Besides this, we must naturally regard God as our parent, through whose “it shall be,” all things came into existence, and among them we, ourselves, the sufferers and petitioners. When a child now sees that his parent has wealth, and therefore gifts to bestow, if he be properly approached; when a son discovers that his father has power to aid him in a great difficulty, so his favour be but propitiated; if the daughter feels conscious that her progenitor is compassionate and willing to forgive any offence, provided only she crave for this favour with due submission and humility: what is so natural as that they should employ those means, that is, petitioning in a proper manner, to obtain what they stand so much in need of? It would be deemed the height of folly and obstinacy in a child to refuse asking of an earthly parent any favour which this one could and would bestow, if it were merely desired in a becoming manner. How much greater, therefore, is this the case when we reflect that <<231>>the Father of all is the One who requires of us to lay open before Him our wants and our sufferings, in order that He may take cognizance of our helplessness; for if man may have accidentally wealth to bestow, if he may have power to relieve in a few instances, if once in a while he may be willing to forgive an injury or trespass without exacting recompense, how immeasurably greater is all this with God, who is emphatically Almighty and Most High; for His wealth is unbounded, and no one will go away empty-handed because a preceding one has been already supplied; no one need to fear that he will remain unaided for want of power in Him to grant our desire; and finally we dare not think even that we would ask too much of His mercy, when we crave forgiveness, because that we might apprehend our conduct as past pardon and atonement, since we are taught that God is the pardoner of iniquity and passes by transgression, and no indication is given that there exists one sin for which atonement and free pardon are absolutely denied. Consequently our religion regards it as a simple duty, which should never be omitted, to resort at all times to prayer, which means in other words that we should daily, ay, momentarily, freely ask in becoming language for whatever the circumstances of our life may require, be this worldly gifts, enlargement from difficulties, or forgiveness for past offences.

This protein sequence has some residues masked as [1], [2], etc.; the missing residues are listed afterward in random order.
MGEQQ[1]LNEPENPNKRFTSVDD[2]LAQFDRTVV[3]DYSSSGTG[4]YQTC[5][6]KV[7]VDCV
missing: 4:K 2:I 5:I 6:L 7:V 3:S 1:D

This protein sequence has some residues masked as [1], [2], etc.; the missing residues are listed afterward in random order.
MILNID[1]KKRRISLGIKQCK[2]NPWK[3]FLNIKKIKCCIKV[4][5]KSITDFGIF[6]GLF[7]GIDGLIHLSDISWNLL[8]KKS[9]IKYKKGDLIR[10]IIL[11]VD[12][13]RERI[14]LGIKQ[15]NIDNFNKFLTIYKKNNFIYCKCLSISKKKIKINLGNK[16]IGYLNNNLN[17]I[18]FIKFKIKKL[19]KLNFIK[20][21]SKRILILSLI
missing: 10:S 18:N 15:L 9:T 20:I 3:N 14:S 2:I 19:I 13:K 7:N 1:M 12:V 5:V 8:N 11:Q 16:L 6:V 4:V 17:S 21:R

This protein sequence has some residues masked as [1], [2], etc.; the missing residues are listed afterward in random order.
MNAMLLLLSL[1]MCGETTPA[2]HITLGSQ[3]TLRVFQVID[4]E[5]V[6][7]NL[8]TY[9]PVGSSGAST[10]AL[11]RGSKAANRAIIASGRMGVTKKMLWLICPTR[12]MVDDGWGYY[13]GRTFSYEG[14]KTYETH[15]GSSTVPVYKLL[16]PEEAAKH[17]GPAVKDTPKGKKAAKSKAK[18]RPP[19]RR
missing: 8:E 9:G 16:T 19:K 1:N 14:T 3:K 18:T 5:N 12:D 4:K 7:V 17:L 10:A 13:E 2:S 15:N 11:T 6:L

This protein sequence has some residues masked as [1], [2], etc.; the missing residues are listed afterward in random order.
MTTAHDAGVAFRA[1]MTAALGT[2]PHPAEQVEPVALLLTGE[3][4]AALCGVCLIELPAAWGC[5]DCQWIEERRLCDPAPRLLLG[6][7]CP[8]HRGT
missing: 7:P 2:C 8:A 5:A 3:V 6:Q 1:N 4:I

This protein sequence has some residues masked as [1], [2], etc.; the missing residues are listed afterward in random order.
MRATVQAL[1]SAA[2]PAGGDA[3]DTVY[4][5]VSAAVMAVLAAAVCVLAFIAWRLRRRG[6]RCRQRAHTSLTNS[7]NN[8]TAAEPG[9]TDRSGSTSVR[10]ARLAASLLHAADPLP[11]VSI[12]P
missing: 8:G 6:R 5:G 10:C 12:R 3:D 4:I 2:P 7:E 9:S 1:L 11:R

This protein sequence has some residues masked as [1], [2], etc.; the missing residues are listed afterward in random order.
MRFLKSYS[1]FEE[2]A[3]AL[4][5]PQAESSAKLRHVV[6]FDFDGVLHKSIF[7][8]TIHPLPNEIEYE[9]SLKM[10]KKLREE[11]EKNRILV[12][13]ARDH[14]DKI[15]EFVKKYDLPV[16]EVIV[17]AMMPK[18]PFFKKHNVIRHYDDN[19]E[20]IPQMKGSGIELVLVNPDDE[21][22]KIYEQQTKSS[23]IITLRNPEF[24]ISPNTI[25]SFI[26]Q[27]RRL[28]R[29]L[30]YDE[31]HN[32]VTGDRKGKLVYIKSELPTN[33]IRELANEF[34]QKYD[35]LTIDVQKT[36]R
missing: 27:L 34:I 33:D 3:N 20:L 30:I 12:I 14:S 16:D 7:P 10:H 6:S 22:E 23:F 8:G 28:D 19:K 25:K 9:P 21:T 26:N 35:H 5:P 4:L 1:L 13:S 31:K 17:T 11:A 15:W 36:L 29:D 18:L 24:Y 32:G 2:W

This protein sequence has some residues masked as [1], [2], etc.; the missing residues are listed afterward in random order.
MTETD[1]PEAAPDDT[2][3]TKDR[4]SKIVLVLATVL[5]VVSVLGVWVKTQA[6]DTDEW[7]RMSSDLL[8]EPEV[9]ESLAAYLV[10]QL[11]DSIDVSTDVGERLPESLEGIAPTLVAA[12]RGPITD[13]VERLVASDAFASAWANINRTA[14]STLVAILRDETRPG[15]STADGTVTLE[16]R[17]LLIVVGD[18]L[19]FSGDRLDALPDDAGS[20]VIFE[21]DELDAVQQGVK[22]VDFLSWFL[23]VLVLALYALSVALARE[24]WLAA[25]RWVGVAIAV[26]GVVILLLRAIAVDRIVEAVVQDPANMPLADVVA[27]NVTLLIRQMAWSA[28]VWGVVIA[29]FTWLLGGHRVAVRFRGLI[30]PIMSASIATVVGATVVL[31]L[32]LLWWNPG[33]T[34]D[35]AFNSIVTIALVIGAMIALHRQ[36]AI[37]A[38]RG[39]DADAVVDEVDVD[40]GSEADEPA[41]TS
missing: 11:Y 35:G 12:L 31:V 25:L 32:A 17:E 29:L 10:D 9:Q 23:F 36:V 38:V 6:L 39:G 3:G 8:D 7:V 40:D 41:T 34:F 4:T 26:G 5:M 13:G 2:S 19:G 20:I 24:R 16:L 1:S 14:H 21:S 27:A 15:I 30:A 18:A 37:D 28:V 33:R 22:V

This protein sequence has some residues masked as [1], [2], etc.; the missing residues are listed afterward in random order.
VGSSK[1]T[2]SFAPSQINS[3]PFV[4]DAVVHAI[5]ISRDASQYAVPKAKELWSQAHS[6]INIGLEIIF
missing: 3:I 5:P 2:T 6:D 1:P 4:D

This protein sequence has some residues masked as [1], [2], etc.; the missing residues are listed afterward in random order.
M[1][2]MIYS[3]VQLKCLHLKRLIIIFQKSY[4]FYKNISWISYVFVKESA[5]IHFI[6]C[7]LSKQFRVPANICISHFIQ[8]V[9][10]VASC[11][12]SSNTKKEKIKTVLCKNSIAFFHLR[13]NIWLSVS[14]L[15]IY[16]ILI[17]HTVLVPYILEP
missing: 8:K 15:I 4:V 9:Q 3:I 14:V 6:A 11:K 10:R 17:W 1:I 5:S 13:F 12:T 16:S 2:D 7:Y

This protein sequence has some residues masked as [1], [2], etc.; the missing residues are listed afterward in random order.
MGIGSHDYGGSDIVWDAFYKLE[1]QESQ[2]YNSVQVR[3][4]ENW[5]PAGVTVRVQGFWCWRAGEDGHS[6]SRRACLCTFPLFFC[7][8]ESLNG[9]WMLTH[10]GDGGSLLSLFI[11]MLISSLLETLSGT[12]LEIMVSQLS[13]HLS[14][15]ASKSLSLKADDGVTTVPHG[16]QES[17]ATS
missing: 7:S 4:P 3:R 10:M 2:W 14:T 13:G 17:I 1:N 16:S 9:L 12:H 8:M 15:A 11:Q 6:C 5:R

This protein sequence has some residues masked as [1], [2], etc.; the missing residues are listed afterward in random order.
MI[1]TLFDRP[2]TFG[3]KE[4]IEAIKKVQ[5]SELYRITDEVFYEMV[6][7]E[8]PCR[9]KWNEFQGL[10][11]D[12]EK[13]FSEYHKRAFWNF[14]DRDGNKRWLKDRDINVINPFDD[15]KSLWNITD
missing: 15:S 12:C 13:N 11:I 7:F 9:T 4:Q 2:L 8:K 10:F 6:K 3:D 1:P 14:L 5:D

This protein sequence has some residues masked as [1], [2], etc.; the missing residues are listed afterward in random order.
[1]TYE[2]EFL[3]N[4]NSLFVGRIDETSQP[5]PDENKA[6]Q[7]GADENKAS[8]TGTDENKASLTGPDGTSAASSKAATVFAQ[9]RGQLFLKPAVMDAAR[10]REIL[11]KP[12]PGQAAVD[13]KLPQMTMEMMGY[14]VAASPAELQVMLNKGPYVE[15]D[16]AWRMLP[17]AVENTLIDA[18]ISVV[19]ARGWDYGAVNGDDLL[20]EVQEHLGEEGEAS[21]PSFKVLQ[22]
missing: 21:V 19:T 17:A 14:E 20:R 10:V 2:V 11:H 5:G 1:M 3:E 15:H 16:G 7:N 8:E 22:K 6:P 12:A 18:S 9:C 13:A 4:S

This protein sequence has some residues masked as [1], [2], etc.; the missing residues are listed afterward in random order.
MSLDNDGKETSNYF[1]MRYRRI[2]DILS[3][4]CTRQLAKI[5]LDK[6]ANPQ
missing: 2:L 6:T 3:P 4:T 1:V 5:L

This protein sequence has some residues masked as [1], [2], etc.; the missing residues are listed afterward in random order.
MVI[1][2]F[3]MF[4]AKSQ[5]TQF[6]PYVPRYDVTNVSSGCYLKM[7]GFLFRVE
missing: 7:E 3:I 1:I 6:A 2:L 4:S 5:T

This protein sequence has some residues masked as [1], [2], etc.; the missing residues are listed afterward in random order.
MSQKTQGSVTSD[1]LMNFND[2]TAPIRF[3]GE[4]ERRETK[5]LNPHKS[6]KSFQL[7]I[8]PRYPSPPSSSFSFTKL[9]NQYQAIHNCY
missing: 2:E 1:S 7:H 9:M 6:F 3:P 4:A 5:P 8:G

It is not my intention at present to treat the subject on purely religious grounds, as you have asked of me a lecture and not a sermon; and perhaps the very choice of the theme “prayer,” may have been unfortunate as altogether too religious; but I fancy that the society of which our young friends are members, and the character I myself possess, will not render it amiss that even a lecture, which means a scientific dissertation, should largely partake of a religious nature, since to Israelites their faith forms the basis of their actions through life, and there is no possible contingency during their whole existence where it does not present itself as either approving or disapproving what they have done, be this in capacity as members of the Synagogue, household, society, or state. In all these various relations our religion is present as the principle to be consulted; hence it and <<232>> its interests are proper themes for discussion on all occasions when we meet for mutual instruction and friendly discussion, that we may literally speak of it when we sit in our douses and walk by the way.